Being a templating engine, Velocity doesn't offer many means of structuring code. In fact, there's only one useful directive in this regard, #macro. However, because it is a templating engine, its syntax is much simpler and easier to understand by non-developers, which means that it's accessible to a wider range of users, without a serious background in programming.

Without programming rights, it's impossible to instantiate new objects, except literals and those safely offered by the XWiki APIs. Nevertheless, the XWiki API is powerful enough to allow a wide range of applications to be safely developed, if "the XWiki way" is properly followed. 

Velocity is also available in some other parts of XWiki: it is the language in which all the templates that generate the HTML UI of XWiki are written, it can be optionally activated in skin extensions, and it is executed when sending CSS and JavaScript skin resources from the filesystem.

In conclusion, Velocity is suited for projects with small to medium complexity, and which don't require access to other resources except the provided XWiki API and registered script services. It allows very quick and easy development, offers good security and decent performance, and can easily be packaged and distributed as a XAR.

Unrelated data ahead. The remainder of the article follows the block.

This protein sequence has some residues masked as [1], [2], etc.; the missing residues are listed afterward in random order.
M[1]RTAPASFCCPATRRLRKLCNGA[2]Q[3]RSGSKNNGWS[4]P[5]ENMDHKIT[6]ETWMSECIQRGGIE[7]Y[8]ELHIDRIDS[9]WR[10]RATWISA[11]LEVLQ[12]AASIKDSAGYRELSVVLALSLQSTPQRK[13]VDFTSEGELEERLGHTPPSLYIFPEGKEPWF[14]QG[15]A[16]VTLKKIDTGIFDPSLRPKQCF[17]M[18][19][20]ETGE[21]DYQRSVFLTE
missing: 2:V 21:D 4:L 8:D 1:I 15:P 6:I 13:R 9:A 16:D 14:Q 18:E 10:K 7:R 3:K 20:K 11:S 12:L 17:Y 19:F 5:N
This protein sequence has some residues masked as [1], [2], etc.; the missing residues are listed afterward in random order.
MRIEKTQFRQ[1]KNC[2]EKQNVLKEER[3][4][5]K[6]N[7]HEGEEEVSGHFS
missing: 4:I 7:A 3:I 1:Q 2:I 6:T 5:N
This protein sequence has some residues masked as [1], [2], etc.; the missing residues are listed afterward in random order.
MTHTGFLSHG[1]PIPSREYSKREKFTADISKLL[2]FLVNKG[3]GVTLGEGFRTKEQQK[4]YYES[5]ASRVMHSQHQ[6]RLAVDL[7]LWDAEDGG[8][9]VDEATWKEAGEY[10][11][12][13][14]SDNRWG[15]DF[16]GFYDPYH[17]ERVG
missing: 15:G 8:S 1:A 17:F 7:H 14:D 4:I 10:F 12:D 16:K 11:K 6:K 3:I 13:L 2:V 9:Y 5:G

Groovy

Groovy is a full-fledged scripting language, which supports almost the entire Java syntax, and provides its own syntax delicacies and custom APIs that enhance the Java language even further. While it is recommended that complex code be written in Java as components accessible via script services, Groovy has the advantage that it is written live in the wiki, without requiring compilation, deployment and server restarts, thus enabling faster development.